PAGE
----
Ludicrous expenditure, sponsorship by bankers and insurance firms, utterly unsustainable 'show gardens', badly constructed edifices - a total triumph of style (I s'pose) over substance, Even worse, the current trend for importing enormous trees from around the globe, pioneered by 'designers' (ha, could REALLY get going there), has fatally compromised our native ash trees - yet will there be responsible behaviour from the particpants and organisers of Chelsea? Not a chance. Then there is the insane use of finite resources (peat, hardwoods, natural stone (despite attempting some self-conscious figleaf puff for whatever the current costly greenwash fad is doing the rounds).......nope, ghastly, hopeless, to be avoided at all times.

In case you hadn't got the hint.....not very keen on them.


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RE: Do you like flower shows?

I like the annual flower show, as a spectacle-- to bask in the abundance of bloom, fragrance and color. MN is too white and black and brown at this time of the year. I don't see it as a practical gardening show for ideas to use in our gardens.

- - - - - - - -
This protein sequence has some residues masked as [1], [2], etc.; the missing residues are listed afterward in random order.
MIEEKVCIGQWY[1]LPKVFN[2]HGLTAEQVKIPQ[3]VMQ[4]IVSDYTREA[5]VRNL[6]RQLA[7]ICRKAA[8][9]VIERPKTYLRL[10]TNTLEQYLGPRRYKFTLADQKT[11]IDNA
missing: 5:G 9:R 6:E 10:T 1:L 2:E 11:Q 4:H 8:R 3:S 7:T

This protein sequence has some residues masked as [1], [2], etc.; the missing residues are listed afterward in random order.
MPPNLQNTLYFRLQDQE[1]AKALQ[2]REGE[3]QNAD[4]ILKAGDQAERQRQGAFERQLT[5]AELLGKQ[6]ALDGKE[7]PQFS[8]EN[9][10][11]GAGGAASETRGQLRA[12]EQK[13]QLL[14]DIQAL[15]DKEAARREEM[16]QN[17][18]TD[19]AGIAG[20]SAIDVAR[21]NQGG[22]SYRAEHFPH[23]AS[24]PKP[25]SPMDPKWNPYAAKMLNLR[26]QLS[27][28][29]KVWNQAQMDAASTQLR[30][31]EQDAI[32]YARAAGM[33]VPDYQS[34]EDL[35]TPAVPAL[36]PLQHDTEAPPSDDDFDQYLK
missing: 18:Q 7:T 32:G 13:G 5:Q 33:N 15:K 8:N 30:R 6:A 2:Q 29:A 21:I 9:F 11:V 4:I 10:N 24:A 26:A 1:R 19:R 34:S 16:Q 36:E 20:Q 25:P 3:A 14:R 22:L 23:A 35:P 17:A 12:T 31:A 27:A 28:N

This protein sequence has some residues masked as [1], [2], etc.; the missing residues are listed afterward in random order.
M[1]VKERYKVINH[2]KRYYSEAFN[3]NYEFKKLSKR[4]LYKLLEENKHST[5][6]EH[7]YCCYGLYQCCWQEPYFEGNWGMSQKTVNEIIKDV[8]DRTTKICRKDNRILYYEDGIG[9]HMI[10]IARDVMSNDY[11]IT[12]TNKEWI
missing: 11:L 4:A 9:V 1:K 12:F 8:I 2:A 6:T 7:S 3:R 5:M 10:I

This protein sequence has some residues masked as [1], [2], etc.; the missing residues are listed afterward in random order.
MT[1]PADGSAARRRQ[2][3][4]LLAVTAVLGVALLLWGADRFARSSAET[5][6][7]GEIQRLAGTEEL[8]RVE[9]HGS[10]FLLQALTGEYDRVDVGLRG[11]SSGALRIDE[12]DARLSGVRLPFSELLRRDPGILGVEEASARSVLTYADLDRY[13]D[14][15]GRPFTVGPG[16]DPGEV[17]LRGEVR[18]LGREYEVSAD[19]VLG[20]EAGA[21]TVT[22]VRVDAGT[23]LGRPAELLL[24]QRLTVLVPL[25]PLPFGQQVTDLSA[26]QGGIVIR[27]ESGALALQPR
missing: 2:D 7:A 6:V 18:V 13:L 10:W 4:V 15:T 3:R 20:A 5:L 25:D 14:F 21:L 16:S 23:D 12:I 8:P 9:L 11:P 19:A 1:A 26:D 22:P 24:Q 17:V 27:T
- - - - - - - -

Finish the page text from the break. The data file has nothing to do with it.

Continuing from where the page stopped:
Also don't mind the crowds as feed off the energy, though it helps to go when the kiddies are in school or napping. Going with a gardening friend and making it a social event adds to the enjoyment.

Kevin, while it is now sponsored by M's to my mind it is really B's garden show.

For others, this show is not like the Home and Garden shows. It is one huge display around a single theme, this year India, covering the top floor of a downtown department store.

I only occasionally go to the H & G shows, sitting in on some of the garden
presentations and checking out the garden displays hoping to take away a tidbit or two to use in my gardens.

Here is a link that might be useful: Garden show Mpls


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RE: Do you like flower shows?

It depends on the flower show- we have a fabulous local festival every year. All local nurseries and businesses, children's craft areas, some show gardens; everyone is encouraged to bring their own wagon and fill them with plants as you go. They shut down several streets in the historic section of town, so it's all outside and you can tour some of the historic gardens in the area.

Of course this is small town rural VA, it's not a behemoth, and the competitions aren't that serious. But yes, I do enjoy it very much!


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RE: Do you like flower shows?

Sunnyborders wrote: Where we are, Canada Blooms occurs when the ground is still frozen solid.